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bvierra

join:2011-07-17
North Hollywood, CA

It's way overblown

It is being way overblown and most of the FUD seems to be about a basic misunderstanding of how the internet works. Remember the entire internet is based on overselling, you don't sell 10 connections @ 1Gbps because you have a 10Gbps uplink, you sell a few hundred.

I am sure that Google could care less if you run a server or not on the connection, data is data. What matters however is the amount of data that is continuously used on the line, a residential user that uses 750Mbps (hey we are talking about a Gbps connection here) for a few hours every day with low usage (let's say 10Mbps) for the majority of the rest of their time will cost a lot less than someone who consistently pushes 200-300Mbps because of a few servers.

Now let's say Google puts 100 connections for every 10Gbps uplink (realistically it's higher than this, but still), usually people aren't going to use anywhere near that 1Gbps and if they do it's for a second or two at most. Even at peak times they have plenty of room to spare and everyone is happy. Now let's say that 50 of that 100 is hosting servers pushing 200Mbps, uh oh... there goes the entire uplink.

If people want to run servers that are going to consume enough BW that Google will even notice, they really need to be in a Data Center and paying for the sustained BW.

You also have to remember a blanket statement like that is there for a reason, could you imagine if they tried to explain that your Gbps connection came with a 100Mbps 95th % and TOS says you cannot use more than that? Try explaining that either before the contract is signed or the poor guy in the call center trying to explain it over the phone to someone. This was to make things much easier on the consumer, blanket it but do not enforce unless they go overboard.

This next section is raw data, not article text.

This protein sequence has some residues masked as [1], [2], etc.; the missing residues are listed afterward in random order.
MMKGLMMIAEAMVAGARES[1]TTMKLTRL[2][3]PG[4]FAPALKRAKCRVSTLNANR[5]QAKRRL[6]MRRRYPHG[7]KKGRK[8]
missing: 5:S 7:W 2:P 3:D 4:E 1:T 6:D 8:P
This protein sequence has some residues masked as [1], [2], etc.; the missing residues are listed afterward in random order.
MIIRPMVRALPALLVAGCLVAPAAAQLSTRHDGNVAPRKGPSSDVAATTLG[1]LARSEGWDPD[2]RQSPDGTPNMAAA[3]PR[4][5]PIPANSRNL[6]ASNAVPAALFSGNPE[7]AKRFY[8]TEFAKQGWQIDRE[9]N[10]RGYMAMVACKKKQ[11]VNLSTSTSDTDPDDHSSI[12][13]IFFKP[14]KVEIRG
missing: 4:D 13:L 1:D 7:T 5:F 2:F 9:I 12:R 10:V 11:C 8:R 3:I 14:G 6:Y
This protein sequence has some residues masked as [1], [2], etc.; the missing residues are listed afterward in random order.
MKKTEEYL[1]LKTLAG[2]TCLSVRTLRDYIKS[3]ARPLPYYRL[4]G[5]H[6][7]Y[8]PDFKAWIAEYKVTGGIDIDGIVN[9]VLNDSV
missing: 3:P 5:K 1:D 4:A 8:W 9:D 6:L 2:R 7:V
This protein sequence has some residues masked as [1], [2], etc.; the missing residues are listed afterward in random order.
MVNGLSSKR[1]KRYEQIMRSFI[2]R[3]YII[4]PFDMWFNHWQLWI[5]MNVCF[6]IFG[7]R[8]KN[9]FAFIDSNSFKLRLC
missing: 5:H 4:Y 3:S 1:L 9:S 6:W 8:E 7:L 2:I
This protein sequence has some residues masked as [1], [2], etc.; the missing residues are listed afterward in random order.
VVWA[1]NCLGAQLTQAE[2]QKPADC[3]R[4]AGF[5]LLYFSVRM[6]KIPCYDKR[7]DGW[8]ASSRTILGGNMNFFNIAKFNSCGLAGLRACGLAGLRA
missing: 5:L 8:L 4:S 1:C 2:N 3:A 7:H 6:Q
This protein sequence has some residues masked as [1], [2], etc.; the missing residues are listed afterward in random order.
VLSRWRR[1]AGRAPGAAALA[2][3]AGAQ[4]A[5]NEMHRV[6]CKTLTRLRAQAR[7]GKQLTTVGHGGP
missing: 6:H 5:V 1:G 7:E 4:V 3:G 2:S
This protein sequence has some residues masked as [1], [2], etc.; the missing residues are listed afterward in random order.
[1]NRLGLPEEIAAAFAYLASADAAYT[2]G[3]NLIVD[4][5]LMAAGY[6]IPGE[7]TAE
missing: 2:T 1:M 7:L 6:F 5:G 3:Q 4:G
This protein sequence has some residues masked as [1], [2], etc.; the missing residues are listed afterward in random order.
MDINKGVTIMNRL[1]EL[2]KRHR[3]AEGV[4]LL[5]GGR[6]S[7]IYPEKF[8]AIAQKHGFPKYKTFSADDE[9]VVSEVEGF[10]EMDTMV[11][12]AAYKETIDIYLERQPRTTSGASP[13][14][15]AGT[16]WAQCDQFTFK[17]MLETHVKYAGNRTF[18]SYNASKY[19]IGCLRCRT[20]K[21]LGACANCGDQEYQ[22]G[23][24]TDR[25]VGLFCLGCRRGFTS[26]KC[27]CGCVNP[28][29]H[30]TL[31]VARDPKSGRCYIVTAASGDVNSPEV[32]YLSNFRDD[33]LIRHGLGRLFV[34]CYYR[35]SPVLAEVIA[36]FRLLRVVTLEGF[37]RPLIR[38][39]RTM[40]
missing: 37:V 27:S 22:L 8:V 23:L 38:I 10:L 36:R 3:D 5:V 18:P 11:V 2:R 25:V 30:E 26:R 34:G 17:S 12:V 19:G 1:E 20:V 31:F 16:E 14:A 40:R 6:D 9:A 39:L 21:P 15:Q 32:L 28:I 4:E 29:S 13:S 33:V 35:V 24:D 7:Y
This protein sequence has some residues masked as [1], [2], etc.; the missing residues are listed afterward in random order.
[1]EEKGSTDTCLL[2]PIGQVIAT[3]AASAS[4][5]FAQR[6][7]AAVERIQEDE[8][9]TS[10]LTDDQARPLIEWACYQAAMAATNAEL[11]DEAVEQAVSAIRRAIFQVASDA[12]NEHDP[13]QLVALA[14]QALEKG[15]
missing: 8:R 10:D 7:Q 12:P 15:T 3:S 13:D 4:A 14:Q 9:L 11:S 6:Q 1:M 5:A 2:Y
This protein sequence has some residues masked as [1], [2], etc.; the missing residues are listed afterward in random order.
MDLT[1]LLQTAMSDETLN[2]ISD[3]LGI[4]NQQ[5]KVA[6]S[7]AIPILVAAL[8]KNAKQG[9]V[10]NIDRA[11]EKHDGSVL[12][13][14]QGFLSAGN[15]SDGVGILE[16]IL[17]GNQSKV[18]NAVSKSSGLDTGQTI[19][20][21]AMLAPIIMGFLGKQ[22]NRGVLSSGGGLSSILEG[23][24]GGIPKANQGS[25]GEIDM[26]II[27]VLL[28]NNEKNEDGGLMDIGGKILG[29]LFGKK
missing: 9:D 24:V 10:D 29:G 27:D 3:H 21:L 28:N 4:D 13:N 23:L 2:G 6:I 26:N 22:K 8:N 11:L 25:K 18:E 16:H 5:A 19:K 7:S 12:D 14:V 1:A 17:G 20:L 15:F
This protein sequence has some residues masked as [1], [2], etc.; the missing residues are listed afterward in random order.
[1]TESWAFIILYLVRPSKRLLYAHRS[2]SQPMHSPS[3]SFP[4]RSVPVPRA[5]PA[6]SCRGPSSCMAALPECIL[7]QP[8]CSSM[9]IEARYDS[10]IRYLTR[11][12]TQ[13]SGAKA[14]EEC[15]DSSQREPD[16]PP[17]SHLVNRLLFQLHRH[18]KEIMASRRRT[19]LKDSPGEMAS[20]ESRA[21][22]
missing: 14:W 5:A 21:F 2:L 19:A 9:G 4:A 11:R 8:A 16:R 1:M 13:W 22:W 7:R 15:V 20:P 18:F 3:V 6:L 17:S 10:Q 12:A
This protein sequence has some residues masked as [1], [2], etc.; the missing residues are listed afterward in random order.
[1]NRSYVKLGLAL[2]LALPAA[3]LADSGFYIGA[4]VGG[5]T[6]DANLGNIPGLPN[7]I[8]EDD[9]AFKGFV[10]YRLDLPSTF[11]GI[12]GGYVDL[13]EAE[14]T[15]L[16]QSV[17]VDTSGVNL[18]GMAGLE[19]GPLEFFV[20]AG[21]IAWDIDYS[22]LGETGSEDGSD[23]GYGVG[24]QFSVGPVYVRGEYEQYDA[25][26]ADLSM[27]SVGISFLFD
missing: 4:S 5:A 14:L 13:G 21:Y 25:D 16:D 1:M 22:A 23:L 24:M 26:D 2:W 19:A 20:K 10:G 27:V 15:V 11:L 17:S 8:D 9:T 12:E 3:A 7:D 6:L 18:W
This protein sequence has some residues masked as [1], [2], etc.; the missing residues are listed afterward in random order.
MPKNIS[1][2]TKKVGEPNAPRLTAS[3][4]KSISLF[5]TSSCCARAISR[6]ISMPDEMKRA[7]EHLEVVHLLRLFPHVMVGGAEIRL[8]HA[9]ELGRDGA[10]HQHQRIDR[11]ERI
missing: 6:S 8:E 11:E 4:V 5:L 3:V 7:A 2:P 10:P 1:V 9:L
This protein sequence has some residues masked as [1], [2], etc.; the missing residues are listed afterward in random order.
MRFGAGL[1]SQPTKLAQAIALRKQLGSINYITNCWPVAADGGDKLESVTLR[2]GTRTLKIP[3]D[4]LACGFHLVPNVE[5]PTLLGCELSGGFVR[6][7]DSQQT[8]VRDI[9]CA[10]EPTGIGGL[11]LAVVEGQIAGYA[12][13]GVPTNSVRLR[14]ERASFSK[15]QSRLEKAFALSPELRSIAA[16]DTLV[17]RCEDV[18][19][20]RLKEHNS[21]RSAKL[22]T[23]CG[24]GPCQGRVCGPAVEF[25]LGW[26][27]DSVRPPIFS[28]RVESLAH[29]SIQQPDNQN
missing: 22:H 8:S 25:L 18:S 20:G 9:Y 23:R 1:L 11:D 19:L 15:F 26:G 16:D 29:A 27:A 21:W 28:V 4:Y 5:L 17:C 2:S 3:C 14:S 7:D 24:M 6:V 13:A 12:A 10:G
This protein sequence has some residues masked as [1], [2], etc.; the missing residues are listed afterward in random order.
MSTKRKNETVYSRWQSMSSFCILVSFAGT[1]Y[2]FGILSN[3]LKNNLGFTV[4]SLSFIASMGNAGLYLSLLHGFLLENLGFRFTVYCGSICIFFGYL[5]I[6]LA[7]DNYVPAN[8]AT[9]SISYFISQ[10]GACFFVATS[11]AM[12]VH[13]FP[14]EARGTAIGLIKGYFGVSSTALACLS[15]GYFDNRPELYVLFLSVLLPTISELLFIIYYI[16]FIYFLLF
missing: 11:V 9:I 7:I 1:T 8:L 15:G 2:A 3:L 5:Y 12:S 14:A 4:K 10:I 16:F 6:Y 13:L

Would people be happier with a 1Gb down / 50Mb up? Or would you rather have that full burst available at all times for when you need it? In return Google asks that you not be an ass and use up the entire connection.

TL;DR It's a blanket statement to save the call center guys from committing suicide, if you don't abuse the privilege and sustain too much traffic Google could care less what you do on it.

NOYB
St. John 3.16
Premium
join:2005-12-15
Forest Grove, OR
kudos:1

1 recommendation

Re: It's way overblown

said by bvierra:

I am sure that Google could care less if you run a server or not on the connection, data is data.


Then there is not point to it in the ToS. So remove it.
Same goes for the rational that it never gets enforced. Then remove it.

--
Be a Good Netizen - Read, Know & Complain About Overly Restrictive Tyrannical ISP ToS & AUP »comcast.net/terms/ »verizon.net/policies/
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bvierra

join:2011-07-17
North Hollywood, CA

Re: It's way overblown

If we lived in a non-legal everyone can sue for anything world it would be. The issue is that we don't and every company has to cover their ass.

It's the same reason at work I had to to write, send to atty, rewrite, send to atty (repeat another 50 times) an IT handbook that basically said we may monitor what you do on your computer, you cannot do anything a reasonable person would know was bad, commit crimes from company property. All 55 pages of it. Because if it is not written down someone will argue that it is not their fault because they didn't know.